The Stork Realityby Malena Lott
8 weeks: So they tell me I can expect to gain 20-35 pounds in the next 9 months, and I don�t even get a chocolate martini to wash down the news? This wasn�t exactly part of our 5-year plan. 20 weeks: These days it�s hard to tell whether the flutter in my stomach is the baby or nerves. I�m a bit awed at the miracle growing inside my ever-bulging belly, but I can�t help wondering about everything.
32 weeks: Ready or not, only one month left to go. Time to face The Stork Reality
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The Stork Reality
By Malena Lott
Copyright © 2006
All right reserved.
It began as a simple worry, one day creeping into the next
with no sign of the usual aches and pains that signaled my
natural cycle as a vibrant adult woman. On about the third day
or so, worry morphed into fear that I had fretted my period
clear away, contracted some terrible disease that killed my
cycle or, worse, been knocked up.
To make matters worse, a thunderstorm punctuated the drama.
Despite the downpour, I forced myself to go where I had never
gone before, back to the far corner of the neighborhood drug
store, past an assortment of condoms, promising more pleasure,
more lubrication and more colors, past feminine hygiene
products promising to make me "feel fresh again" to the rows
of neatly hanging pregnancy tests. Thunder cracked overhead,
rain hammered the roof. Flashes of lightning illuminated the
store. The smell of plastic and medicine and the blare of
cheesy pop music made me dizzy. I reached for the ledge for
support, sending boxes of stacked tests tumbling to the
ground. The models on the boxes stared up at me from the tile
floor. Four brands, four different models all with the same
expression - not elation, not panic, just solemn wonder. They
had each tried to capture that point of not knowing, the
moment between singular existence and motherhood. Theywere
The burly pharmacist, scooping pills on his metal tray, peered
at me with interest but didn't offer assistance. Sure, he was
fine with the aisles containing the powder for nasty athlete's
foot, diapers for incontinence, even creams for jock itch, but
all things on Aisle G made the man squirm and turn away. He
would have nothing to do with me, fumbling with boxes claiming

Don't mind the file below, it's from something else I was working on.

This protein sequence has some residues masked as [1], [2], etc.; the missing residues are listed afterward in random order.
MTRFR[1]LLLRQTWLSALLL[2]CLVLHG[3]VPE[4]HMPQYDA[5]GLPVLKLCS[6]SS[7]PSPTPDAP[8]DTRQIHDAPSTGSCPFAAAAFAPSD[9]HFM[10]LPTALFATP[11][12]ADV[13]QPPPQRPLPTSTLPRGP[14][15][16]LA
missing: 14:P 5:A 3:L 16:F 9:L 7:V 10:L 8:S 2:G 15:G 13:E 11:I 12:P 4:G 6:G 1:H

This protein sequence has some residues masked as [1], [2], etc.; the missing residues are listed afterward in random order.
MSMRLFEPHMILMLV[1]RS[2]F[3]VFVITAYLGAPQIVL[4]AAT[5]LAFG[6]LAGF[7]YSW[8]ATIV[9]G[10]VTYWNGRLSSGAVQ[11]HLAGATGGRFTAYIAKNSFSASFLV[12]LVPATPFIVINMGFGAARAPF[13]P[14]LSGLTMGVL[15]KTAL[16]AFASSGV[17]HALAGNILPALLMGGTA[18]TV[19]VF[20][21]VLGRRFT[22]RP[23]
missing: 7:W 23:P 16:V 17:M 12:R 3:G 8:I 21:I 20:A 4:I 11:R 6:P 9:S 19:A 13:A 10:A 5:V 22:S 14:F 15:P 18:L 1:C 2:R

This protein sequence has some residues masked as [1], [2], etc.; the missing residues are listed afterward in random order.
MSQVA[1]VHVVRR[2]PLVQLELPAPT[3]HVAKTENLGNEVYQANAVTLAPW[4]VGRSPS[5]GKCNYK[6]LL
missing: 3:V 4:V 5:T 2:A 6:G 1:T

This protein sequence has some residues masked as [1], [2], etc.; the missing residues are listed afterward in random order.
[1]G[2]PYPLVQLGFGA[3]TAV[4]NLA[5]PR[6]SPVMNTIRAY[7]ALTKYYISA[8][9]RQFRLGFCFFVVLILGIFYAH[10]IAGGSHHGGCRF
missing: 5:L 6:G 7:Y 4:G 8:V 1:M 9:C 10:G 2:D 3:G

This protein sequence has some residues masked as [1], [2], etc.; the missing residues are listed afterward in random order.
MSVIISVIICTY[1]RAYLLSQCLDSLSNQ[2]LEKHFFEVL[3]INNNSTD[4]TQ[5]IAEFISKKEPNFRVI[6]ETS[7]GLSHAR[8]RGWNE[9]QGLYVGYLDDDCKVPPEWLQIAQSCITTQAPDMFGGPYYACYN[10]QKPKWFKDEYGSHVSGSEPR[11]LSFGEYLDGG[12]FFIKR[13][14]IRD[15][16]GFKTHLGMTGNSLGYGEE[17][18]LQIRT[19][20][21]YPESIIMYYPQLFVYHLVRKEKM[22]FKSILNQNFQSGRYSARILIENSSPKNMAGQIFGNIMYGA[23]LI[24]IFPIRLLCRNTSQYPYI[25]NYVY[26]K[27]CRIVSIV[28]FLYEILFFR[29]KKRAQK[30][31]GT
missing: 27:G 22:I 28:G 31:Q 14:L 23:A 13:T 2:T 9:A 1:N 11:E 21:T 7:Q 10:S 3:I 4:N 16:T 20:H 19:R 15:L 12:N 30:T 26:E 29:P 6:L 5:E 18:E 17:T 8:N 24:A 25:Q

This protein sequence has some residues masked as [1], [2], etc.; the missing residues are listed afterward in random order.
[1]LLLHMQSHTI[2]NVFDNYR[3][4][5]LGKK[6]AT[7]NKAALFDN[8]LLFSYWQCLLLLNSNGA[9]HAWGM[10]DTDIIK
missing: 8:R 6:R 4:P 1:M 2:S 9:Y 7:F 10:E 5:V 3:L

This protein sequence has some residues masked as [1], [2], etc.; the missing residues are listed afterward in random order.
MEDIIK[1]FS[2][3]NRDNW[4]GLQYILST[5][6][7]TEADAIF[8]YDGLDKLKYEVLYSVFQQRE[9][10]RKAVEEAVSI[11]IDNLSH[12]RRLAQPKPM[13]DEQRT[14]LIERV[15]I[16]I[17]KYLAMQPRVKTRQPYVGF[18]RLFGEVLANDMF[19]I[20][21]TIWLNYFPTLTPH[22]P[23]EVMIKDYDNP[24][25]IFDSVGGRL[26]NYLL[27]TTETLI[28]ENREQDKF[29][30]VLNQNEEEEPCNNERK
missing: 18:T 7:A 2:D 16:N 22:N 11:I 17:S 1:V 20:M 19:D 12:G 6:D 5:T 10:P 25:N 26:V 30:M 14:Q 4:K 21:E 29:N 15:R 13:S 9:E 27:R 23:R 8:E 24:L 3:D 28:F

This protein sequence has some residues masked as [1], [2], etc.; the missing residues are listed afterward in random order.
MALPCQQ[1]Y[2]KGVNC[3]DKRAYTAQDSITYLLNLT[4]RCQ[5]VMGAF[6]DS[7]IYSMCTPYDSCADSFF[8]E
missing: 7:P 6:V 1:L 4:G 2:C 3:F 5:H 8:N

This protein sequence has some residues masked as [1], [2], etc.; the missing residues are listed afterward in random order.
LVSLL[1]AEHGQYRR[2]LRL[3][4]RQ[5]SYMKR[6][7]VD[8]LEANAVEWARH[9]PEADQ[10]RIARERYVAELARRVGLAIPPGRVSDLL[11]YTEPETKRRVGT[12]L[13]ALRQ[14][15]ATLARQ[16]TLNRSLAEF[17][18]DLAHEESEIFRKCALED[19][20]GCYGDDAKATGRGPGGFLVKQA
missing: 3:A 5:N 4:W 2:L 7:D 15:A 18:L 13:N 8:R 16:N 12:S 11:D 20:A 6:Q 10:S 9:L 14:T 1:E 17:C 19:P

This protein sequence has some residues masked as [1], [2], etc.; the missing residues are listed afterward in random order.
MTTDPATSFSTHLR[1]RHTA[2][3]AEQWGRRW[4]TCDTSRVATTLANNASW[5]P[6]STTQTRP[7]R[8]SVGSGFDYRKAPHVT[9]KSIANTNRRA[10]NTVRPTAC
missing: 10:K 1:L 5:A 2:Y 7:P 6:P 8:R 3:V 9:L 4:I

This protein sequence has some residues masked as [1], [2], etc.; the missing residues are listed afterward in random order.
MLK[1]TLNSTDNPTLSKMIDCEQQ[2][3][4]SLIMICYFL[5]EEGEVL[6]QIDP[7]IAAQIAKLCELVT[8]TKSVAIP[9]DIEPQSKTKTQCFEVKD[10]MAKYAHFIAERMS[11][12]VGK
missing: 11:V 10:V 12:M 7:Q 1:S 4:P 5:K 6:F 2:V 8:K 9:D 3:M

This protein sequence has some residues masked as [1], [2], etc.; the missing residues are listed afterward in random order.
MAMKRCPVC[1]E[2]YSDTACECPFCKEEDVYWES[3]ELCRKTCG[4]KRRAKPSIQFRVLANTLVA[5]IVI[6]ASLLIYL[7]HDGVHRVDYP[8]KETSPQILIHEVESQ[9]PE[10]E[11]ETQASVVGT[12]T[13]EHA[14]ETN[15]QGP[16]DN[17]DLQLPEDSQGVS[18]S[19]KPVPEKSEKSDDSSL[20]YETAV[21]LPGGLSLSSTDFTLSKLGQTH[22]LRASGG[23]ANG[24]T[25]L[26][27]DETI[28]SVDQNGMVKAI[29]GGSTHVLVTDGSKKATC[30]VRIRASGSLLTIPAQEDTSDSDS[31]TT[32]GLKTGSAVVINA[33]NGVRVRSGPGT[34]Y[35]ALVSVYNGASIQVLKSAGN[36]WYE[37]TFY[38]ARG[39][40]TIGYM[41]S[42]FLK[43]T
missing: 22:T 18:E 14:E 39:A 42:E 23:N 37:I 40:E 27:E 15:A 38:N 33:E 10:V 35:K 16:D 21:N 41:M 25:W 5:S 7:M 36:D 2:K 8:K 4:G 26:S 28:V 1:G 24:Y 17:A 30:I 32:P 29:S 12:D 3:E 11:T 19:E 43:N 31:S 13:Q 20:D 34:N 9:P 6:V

99% accuracy. The pharmacist likewise ignored the
pimple-faced teenager staring hopefully at the condoms.
Assuredly, the young man snatched one, turned to me with a
raised brow, and jolted toward the checkout lane. I had
neither hope nor confidence about what my purchase would
Still lightheaded, I scanned the back of a box. Urine sample.
Results in less than five minutes. One line meant I would
continue a chaotic career-driven existence. Two lines meant I
would need to re-evaluate my place in the universe. Baby on
Perspiring profusely, I hastily paid for the item along with a
pack of Trident and tramped outside into the early spring
storm, rain pelting my face like little stinging whips. I sped
the next two blocks to our home in Rolling Hills, a new
addition still full of carpenters and architects wrapped up
like Eskimos, finishing houses for the wealthy folks who would
On that drive home, crazy questions popped into my head like
fizzy champagne bubbles. Who am I? Why is this happening to
me? Why do Jake and I have sex so much? How could the Pill
fail me? Will I be a good mommy? Do I even want children? Will
Jake kill me for this? Until I bought that test, I had
accepted the person I had become, excess baggage and all. The
Taylor Montgomery the world knew as a 28-year-old advertising
executive at a prestigious agency in Dallas married to a
prestigious lawyer at a pricey law firm. Jacob Matthew
Montgomery, my amour, my playmate, was my only real link to a
life outside of work, work, work. On the social spectrum, we
were considered upper class Dinks - double-income, no kids - with
all the luxuries we'd worked so hard for. I'd already
achieved wealth several times what my father had known as an
insurance salesman in a small town where prayer was insurance
enough, and besides, prayer was free.
Jake hailed from the other side of the tracks, from a
white-gloved world in Houston, raised on prep-school standards
with a doting nanny and blessed with life's every indulgence.
Dissimilar backgrounds aside, Jake and I shared important
links. We were only children, with all of the traits, rich or
poor, that accompany only children, and second, our drive to
succeed. Independent. Vanguard. Gluttonous, even.
If asked, "Do you work to live or live to work?" I'd concede
the latter. Work, sex, travel - in that order. Work and play
blended in perfect harmony. First-class travel! Expense
account! Pottery Barn-style corner office! I relished my drive
home gazing at the outdoor boards my team designed and
spotting slogans and logos we'd dreamt up. I knew it was
surprising to actually like my job and not want to be
something else, but I enjoyed the macho benefits of the career
world. Golf with all the CEOs in town, football and (a lot of)
beer at the pub after a long day of squeezing the creative
I punched the garage door opener and watched the large hunk of
steel glide slowly upwards. I screeched into the garage,
jammed the gearshift into park, scooped up the brown plastic
bag and made a beeline for the master bathroom. I threw off my
wet jacket, and pulled my hair off my face into a hair clip.
Patient I was not, never had been. Perhaps one of those "only
child" traits, never having brothers or sisters to make me
wait around for anything, take my turn or share, for God's
I checked my watch. My lunch-hour was officially half over.
How time flies when you're going zonkers with a pregnancy
scare. Really, I didn't know why I was so paranoid. After all,
I hadn't known a perfect cycle in all my twenty-eight years,